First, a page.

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The Long-Term Effect of Microsoft Exchange Server Attack on SMBs

Recently, Microsoft Threat Intelligence Center released warnings to customers about a series of vulnerability exploitation currently occurring in the wild. If you run a small or midsize business in the United States and you use Microsoft Exchange Servers within your computing infrastructure, then a swift implementation of security patches are overdue – failure to adhere to this warning will most likely put your data at risk of being exploited by Hafnium, a Chinese state-sponsored hacker group.

Hafnium is a state-sponsored advanced persistent threat (APT), which Microsoft has also classified as a highly-skilled and sophisticated actor. By exploiting said vulnerabilities, threat actors were able to access private email accounts and install malicious payload on the Microsoft Exchange server.

This targeted exploitation occurred following the discovery of four zero-day vulnerabilities January 2021. When these zero-day vulnerabilities are exploited, they can provide hackers with all sorts of ways to break-in including Remote Code Execution (RCE), backdoors, server hijacking, data theft, malware deployment, etc.

The four zero-day vulnerabilities that were discovered by Microsoft’s security experts included:

  1. [CVE-2021-26855: CVSS 9.1] Server-side request forgery (SSRF) vulnerability – leads to crafted HTTP requests sent by unauthenticated attackers.
  2. [CVE-2021-26857: CVSS 7.8] Insecure deserialization vulnerability in the Microsoft Exchange Unified Messaging Service – allows the deployment of arbitrary code under SYSTEM.
  3. [CVE-2021-26858: CVSS 7.8 & CVE-2021-27065: CVSS 7.8] Post-authentication arbitrary file write vulnerability – used to write paths within a file.

What Does This Mean for Small and Midsize Businesses?

According to security researchers, small and midsize businesses (SMBs) are often the most targeted groups, as it relates to business losses associated with cyberattacks. Unfortunately, most SMBs are less prepared to defend their critical infrastructures, than larger companies. So, what does the Microsoft Exchange Server vulnerabilities mean for SMBs? Should they be worried? The short answer is: YES!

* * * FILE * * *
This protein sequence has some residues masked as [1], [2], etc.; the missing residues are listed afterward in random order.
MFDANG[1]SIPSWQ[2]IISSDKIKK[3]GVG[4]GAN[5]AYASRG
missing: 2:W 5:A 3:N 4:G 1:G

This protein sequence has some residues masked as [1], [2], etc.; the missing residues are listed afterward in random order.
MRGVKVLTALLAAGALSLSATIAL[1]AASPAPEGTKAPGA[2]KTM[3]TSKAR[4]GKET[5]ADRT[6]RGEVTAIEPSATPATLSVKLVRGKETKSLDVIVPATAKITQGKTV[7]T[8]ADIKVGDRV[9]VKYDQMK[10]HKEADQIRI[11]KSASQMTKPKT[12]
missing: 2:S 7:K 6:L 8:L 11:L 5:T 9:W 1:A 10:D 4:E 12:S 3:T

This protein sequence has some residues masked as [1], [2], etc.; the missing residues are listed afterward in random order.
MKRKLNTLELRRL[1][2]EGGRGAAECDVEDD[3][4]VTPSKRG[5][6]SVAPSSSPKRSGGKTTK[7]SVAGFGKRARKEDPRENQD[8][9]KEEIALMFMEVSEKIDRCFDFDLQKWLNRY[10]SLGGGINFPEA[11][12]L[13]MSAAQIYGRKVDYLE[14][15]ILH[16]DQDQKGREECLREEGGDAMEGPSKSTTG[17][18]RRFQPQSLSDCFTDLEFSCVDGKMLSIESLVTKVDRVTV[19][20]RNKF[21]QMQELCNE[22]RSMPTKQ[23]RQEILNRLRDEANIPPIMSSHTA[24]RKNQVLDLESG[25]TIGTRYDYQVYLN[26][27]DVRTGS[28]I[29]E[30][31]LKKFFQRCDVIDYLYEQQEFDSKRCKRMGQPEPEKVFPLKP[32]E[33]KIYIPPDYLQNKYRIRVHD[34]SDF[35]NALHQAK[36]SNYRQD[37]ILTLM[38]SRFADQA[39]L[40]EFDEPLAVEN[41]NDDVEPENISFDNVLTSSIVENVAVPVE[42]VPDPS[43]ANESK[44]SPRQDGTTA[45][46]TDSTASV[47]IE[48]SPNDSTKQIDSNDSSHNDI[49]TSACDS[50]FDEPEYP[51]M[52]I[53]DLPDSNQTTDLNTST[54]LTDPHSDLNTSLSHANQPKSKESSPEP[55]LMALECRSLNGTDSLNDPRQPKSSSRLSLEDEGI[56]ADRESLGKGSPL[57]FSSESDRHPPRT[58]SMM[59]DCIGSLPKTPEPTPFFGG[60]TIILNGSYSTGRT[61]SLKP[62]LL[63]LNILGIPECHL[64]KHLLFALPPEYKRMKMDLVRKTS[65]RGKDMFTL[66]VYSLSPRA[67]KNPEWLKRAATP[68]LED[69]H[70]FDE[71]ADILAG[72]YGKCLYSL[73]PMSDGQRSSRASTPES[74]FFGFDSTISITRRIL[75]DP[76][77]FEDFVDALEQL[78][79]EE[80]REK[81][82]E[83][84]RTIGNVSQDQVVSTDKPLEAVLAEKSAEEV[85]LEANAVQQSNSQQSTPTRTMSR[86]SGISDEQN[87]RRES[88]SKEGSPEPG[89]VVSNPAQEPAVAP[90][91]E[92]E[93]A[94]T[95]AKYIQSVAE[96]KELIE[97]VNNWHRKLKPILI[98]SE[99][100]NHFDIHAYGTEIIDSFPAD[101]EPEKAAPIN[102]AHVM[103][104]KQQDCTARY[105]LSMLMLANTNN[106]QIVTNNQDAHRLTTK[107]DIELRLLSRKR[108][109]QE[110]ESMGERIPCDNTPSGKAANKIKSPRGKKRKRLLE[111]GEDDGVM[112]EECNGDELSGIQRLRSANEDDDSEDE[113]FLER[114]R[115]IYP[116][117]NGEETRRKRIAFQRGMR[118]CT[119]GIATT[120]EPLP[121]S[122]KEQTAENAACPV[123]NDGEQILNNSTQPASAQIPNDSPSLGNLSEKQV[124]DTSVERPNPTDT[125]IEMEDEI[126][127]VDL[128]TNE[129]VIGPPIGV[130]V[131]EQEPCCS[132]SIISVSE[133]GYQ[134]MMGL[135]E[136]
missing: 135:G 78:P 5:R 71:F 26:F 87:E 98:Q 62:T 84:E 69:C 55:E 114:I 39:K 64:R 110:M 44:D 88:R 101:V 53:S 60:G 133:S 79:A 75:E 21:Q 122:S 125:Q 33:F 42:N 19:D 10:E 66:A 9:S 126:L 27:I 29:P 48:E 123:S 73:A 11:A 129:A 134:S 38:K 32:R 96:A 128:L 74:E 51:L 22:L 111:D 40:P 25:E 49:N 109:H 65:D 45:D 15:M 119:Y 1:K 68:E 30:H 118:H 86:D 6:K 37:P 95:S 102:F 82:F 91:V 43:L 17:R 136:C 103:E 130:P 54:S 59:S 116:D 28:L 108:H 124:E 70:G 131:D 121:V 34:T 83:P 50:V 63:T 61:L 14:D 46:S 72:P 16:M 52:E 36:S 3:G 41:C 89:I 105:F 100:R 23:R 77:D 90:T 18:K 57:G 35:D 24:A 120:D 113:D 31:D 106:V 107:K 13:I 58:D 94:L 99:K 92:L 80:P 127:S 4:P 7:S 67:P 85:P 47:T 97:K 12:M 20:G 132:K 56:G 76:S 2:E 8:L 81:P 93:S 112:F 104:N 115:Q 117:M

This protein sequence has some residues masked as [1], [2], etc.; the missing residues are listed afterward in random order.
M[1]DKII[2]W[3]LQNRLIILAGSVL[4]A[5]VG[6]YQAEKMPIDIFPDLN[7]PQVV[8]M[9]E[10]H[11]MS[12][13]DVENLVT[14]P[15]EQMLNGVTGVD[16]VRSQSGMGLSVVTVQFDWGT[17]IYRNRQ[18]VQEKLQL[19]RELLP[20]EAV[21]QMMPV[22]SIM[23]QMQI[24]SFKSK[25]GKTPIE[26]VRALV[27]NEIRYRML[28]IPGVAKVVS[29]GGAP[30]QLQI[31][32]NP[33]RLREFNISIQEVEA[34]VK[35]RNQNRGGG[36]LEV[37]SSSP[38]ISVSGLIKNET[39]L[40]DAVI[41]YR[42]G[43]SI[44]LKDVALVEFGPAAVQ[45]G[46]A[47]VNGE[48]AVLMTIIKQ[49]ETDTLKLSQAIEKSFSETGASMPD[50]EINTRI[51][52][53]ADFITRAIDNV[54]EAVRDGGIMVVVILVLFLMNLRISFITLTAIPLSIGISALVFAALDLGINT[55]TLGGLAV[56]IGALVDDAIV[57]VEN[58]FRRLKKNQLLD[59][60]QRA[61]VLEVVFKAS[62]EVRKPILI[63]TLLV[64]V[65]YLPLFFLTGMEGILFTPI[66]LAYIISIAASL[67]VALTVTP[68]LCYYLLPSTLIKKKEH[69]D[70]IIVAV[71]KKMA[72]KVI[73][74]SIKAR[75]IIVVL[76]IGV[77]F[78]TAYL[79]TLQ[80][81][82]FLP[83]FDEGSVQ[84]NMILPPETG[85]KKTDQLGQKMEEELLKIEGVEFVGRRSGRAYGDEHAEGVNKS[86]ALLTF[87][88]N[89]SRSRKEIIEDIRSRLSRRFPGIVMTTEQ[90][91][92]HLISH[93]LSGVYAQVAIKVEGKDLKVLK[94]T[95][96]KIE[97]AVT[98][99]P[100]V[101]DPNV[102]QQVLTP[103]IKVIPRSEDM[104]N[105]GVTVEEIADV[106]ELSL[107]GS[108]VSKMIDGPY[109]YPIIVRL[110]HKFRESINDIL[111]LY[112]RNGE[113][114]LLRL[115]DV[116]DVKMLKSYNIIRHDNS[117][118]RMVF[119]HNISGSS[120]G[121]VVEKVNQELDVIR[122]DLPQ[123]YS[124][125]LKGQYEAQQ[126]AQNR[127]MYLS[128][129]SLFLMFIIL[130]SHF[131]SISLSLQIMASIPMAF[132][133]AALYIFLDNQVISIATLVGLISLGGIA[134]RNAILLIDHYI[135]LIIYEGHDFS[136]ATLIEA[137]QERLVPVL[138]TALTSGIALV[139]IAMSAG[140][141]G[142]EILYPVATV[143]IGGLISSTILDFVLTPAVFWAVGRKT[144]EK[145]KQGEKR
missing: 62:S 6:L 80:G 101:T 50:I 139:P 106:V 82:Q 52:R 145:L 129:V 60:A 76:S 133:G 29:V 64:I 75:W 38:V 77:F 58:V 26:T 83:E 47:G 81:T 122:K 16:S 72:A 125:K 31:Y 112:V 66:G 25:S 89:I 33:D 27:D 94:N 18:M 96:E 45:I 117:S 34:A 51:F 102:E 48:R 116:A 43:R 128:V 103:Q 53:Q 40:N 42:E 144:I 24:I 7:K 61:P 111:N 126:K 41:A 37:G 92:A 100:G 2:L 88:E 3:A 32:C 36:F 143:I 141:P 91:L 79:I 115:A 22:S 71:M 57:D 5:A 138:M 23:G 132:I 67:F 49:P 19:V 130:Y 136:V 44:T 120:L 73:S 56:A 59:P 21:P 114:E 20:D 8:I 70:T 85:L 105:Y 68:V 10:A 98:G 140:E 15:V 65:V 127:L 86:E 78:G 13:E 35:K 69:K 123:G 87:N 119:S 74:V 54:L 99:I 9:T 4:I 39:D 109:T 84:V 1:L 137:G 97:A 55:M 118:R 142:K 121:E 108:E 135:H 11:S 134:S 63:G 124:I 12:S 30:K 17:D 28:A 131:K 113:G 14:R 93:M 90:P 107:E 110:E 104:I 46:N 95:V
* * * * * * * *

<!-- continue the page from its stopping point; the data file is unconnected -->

Therefore, it is imperative that SMBs consult with competent security experts to ascertain the likelihood, probability, and potential impact of the exploited Microsoft Exchange Server vulnerability might pose on their security posture.

Viable Next Steps for SMBs

Microsoft has released security fixes and patches that would shield the servers from being penetrated by hackers. Microsoft has also recommended that all IT administrators and customers use Microsoft Exchange Server to deploy these patches. However, applying this patch does not at all guarantee that your server is fully protected. Hence, some other steps also need to be taken.

Since these attacks surfaced, a number of law enforcement authorities have taken notice and have issued alerts to counter these zero-day attacks – the U.S. Cybersecurity and Infrastructure Security Agency (CISA) issued an alert that demanded all federal agencies across the United States to analyze their servers, especially the ones using Microsoft Exchange.

Additionally, Microsoft published a script on GitHub, which allows organizations to verify the security status of your Exchange Servers – this is done by analyzing the indicators of compromise (IOCs) that are linked to the four zero-day vulnerabilities. Therefore, IT administrators at SMBs are advised to monitor all published IOCs to ensure that their infrastructure security posture is resilient to withstand any potential security incidents.

Conclusion

In addition to all the steps highlighted above, Microsoft has also released a number of out-of-band emergency patches for their older versions of Exchange, which were not previously being supported – these versions include Exchange Server 2013, Exchange Server 2016, and Exchange Server 2019. However, Microsoft has also said that the emergency patches issued would only be able to patch the four zero-day vulnerabilities listed above, and in no way does that imply that older Exchange Server products are automatically secure.

Therefore, if you run a small or midsize business in the United States and use Microsoft Exchange Servers, a security patch is highly recommended so as to maintain the security resilience of your critical infrastructures. All in all, security experts aligned with business goals and objectives must consistently run a system-wide check to ascertain the health of daily operational systems, including email servers and cloud storage systems.